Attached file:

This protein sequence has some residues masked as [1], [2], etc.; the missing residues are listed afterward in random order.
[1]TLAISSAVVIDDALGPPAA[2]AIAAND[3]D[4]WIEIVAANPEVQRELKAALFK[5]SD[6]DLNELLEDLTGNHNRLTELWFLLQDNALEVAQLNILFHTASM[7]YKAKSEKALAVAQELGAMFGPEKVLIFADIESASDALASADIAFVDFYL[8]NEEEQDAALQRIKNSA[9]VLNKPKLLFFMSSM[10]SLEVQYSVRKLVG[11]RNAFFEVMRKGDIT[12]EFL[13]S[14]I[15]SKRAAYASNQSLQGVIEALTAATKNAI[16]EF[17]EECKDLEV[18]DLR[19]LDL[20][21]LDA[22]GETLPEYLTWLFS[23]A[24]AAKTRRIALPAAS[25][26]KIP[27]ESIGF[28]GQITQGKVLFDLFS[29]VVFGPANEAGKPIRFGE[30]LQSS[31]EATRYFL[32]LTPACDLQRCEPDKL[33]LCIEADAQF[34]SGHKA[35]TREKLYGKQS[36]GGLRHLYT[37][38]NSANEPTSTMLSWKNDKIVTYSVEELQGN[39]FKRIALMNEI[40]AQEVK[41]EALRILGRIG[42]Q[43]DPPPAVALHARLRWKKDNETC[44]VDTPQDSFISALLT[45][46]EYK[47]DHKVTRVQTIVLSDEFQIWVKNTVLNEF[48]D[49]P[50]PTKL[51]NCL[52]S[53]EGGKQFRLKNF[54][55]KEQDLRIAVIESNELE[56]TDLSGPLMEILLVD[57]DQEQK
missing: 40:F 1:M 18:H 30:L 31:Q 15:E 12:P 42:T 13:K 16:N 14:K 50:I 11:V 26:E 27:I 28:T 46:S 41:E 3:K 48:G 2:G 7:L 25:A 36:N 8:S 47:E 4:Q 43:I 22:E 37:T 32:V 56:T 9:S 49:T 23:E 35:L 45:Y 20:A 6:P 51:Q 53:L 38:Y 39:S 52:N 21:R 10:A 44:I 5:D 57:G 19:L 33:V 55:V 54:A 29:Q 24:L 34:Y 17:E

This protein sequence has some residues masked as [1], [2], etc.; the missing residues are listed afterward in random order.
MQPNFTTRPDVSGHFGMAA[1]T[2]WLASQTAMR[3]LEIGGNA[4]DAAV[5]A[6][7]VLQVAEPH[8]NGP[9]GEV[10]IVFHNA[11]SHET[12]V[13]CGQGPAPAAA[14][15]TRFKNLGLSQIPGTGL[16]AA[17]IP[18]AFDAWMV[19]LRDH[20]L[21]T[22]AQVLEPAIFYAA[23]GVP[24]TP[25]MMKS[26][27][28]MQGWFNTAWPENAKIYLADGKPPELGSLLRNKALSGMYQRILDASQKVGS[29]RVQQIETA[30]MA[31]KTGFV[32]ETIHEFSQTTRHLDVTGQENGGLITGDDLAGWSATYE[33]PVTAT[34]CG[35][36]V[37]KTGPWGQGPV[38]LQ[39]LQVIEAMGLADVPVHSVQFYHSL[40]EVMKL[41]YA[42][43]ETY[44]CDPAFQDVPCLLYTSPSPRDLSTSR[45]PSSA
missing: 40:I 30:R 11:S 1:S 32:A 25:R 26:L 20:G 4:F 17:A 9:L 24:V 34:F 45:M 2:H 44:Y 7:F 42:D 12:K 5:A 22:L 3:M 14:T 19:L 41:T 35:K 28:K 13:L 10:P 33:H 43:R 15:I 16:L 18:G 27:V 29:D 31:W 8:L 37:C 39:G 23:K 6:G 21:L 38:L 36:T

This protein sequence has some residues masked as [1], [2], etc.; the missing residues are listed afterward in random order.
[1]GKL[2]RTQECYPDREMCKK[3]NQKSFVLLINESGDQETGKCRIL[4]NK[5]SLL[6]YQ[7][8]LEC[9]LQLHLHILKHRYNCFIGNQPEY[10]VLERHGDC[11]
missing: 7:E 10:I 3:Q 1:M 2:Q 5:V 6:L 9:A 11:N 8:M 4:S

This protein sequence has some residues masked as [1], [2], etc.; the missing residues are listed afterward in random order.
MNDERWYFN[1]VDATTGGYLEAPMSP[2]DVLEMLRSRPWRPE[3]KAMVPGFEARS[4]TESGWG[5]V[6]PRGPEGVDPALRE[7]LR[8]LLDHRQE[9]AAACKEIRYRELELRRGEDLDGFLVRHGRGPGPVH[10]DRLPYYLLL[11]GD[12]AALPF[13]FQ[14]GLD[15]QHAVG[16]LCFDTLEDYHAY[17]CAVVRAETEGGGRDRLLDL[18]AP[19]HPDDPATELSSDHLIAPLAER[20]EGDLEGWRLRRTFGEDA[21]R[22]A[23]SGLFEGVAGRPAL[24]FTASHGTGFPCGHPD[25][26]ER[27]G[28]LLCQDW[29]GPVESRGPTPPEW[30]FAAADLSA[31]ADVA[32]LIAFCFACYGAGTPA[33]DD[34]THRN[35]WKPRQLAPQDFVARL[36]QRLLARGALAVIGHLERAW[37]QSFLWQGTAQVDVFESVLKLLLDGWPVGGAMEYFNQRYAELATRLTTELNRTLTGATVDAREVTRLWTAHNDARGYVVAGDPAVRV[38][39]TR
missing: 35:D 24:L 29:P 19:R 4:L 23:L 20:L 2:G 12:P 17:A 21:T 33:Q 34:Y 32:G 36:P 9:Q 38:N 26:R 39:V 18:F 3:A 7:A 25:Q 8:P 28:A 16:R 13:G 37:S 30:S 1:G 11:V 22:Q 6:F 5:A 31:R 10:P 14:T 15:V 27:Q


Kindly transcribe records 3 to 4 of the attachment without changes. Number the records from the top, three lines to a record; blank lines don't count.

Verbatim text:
This protein sequence has some residues masked as [1], [2], etc.; the missing residues are listed afterward in random order.
[1]GKL[2]RTQECYPDREMCKK[3]NQKSFVLLINESGDQETGKCRIL[4]NK[5]SLL[6]YQ[7][8]LEC[9]LQLHLHILKHRYNCFIGNQPEY[10]VLERHGDC[11]
missing: 7:E 10:I 3:Q 1:M 2:Q 5:V 6:L 9:A 11:N 8:M 4:S

This protein sequence has some residues masked as [1], [2], etc.; the missing residues are listed afterward in random order.
MNDERWYFN[1]VDATTGGYLEAPMSP[2]DVLEMLRSRPWRPE[3]KAMVPGFEARS[4]TESGWG[5]V[6]PRGPEGVDPALRE[7]LR[8]LLDHRQE[9]AAACKEIRYRELELRRGEDLDGFLVRHGRGPGPVH[10]DRLPYYLLL[11]GD[12]AALPF[13]FQ[14]GLD[15]QHAVG[16]LCFDTLEDYHAY[17]CAVVRAETEGGGRDRLLDL[18]AP[19]HPDDPATELSSDHLIAPLAER[20]EGDLEGWRLRRTFGEDA[21]R[22]A[23]SGLFEGVAGRPAL[24]FTASHGTGFPCGHPD[25][26]ER[27]G[28]LLCQDW[29]GPVESRGPTPPEW[30]FAAADLSA[31]ADVA[32]LIAFCFACYGAGTPA[33]DD[34]THRN[35]WKPRQLAPQDFVARL[36]QRLLARGALAVIGHLERAW[37]QSFLWQGTAQVDVFESVLKLLLDGWPVGGAMEYFNQRYAELATRLTTELNRTLTGATVDAREVTRLWTAHNDARGYVVAGDPAVRV[38][39]TR
missing: 35:D 24:L 29:P 19:R 4:L 23:L 20:L 2:G 12:P 17:A 21:T 33:Q 34:Y 32:G 36:P 9:Q 38:N 26:R 39:V 18:F 3:A 7:A 25:Q 8:P 28:A 16:R 13:G 37:S 30:S 1:G 11:V 22:Q 6:F 5:A 31:R 10:P 14:T 15:V 27:Q